Given this transfer to immune cells, the researchers hypothesized that the antitumor effects of RN7SL1 might be more extensive than only its autonomous effects on the CAR T cells. Mice were treated with the CAR T combined with anti-CTLA-4 or anti-PD-1 and this resulted in increased tumoral CAR T and endogenous immune cell infiltration, and improved outcomes. Both RN7SL1 and Scr RNA increased expression of IFN-stimulated genes in CAR T and endogenous immune cells. Scr RNA delivery resulted in an accumulation of myeloid cells expressing MDSC genes, while RN7SL1 delivery resulted in decreased levels of Tgfb1 and limited MDSC accumulation. For DCs, RN7SL1 resulted in increases in CD209a+ pDC-like cells and promoted changes in regulatory gene modules expressed by the DC1 subset, resulting in enrichment of co-stimulation genes. These data suggest positive effects on the balance between anti- and pro-tumoral responses of myeloid and DC subsets in the tumor microenvironment. Importantly, a higher infiltration of endogenous CD8+ T cells was observed in treated tumors, and RN7SL1 delivery increased the frequency of effector-like and effector-memory-like T cells.
When Tcra or Batf3 knockout mice (lacking T cells or DC1s, respectively) were implanted with B16-h19 tumors and treated with CAR T expressing RN7SL1, the effects on survival were limited. These data suggest that the impact of RN7SL1 relies on CD8+ T cells that are primed by DCs and recruited to the tumor. Additionally, these immune effects were reliant on IFN-I signaling, since in Rig-1-/- mice and mice treated with anti-IFNAR antibodies, the beneficial effects were limited.
The researchers observed an increase in TRP2-specific CD8+ T cells (an immunogenic antigen in B16F10 tumors) expressing higher levels of GZMB and Ki67 in tumors treated with the CAR T expressing RN7SL1. Therefore, loss of the CAR T target might not result in resistance as it induces endogenous antigen-specific T cell responses. To investigate this, mice implanted with a 1:1 mix of CD19+ and CD19- B16 tumor cells were treated. Mixed tumors were eradicated similarly to the homogenous CD19-expressing tumors, and upon rechallenge with CD19- B16 tumors, most mice remained tumor-free, suggesting induction of memory responses.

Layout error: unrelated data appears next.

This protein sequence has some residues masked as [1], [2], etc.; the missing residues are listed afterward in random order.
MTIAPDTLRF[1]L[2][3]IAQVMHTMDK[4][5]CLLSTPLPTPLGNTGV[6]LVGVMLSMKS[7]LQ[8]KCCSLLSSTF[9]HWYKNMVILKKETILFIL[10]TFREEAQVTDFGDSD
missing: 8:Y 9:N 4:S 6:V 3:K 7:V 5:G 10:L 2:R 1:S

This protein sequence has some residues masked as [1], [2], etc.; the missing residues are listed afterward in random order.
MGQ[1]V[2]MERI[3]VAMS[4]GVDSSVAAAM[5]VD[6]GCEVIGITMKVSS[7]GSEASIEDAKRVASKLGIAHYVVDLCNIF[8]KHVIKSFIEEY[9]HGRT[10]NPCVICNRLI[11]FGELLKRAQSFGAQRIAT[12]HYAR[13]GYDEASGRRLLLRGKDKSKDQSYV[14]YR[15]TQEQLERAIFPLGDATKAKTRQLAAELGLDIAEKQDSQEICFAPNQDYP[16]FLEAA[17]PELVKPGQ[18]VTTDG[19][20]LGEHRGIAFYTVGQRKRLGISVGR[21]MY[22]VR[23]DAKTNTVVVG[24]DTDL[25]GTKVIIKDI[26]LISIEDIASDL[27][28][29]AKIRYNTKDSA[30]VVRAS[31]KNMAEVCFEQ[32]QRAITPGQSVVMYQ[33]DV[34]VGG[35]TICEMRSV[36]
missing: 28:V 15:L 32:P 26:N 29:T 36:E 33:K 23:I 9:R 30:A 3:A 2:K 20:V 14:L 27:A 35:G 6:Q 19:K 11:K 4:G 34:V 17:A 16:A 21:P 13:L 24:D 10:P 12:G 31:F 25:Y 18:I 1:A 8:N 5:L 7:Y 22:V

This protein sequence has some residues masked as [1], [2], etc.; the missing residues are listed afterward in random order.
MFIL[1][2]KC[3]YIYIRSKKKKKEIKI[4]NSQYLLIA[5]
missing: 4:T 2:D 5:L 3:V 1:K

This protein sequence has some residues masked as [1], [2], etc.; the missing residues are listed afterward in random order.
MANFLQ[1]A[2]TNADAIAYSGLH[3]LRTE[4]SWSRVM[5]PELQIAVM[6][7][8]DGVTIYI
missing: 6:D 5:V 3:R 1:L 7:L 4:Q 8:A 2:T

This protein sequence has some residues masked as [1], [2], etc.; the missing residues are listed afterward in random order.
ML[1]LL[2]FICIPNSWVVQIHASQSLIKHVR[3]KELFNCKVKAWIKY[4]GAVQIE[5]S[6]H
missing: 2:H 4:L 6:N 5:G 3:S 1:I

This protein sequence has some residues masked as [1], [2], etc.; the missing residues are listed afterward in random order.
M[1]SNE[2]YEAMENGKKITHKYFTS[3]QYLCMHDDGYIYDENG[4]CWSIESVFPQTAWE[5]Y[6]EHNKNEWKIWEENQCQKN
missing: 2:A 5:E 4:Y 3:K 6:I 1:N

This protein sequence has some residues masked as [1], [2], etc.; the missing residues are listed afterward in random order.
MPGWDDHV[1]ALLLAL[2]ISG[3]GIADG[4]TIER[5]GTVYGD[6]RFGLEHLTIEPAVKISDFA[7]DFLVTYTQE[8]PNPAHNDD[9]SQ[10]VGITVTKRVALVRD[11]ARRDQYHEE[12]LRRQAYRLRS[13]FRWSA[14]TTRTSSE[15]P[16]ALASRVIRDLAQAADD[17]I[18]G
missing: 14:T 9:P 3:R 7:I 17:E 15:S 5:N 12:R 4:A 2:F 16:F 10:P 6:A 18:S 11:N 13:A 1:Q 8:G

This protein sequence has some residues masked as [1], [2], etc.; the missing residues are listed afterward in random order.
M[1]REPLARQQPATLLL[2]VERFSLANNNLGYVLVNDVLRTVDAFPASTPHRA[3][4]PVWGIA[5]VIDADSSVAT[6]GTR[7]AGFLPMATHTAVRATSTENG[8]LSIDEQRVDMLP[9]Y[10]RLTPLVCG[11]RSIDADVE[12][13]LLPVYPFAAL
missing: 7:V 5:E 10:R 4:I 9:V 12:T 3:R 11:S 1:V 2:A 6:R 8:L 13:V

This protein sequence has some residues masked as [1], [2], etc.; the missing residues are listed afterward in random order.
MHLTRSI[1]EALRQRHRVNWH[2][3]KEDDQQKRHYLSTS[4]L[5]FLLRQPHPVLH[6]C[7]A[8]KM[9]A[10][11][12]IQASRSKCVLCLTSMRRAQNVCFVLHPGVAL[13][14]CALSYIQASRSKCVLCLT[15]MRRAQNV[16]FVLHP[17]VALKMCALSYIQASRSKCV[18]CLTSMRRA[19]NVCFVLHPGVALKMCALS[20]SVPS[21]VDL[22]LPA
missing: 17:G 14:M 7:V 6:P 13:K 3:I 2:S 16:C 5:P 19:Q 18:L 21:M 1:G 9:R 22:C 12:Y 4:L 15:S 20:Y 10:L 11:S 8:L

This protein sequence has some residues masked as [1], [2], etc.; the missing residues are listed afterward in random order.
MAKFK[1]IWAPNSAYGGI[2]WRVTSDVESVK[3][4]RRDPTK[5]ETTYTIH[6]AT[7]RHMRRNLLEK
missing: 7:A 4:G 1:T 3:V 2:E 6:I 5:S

An additional issue restricting the efficacy of CAR T therapy for solid tumors is limited neoantigen expression in many solid tumors. To address this, the researchers engineered CAR T cells that deliver not only RN7SL1 but also antigens, with the idea to ‘paint’ the tumor cells with exogenous antigens. CAR T expressing the SIINFEKL peptide alone or with RN7SL1 were cultured with B16 tumor cells, which induced a dose-dependent increase in SIINFEKL presentation by MHC-I on the cancer cells that could activate OT-I T cells (specific for SIINFEKL). In vivo, Ki67+ Ova-specific CD8+ T cells infiltrated treated tumors, increasing the treatment’s efficacy. In a low mutational burden tumor (KP lung tumors heterogeneously expressing CD19), transfer of OT-I T cells (to deliver a T cell pool) and treatment with CAR T delivering both SIINFEKL and RN7SL1 significantly delayed tumor growth, an effect not seen with antigen or RN7SL1 alone.
These data suggest that arming CAR T with RN7SL1 may improve endogenous T cell responses towards tumors, increase antitumor efficacy, and prevent therapy resistance. Additionally, the co-delivery of antigens may further enhance the efficacy of treatment in tumors with limited immunogenic antigen expression. Thus, such strategies may overcome some of the challenges regarding the use of CAR T cells to treat solid tumors.
Write-up by Maartje Wouters, image by Lauren Hitchings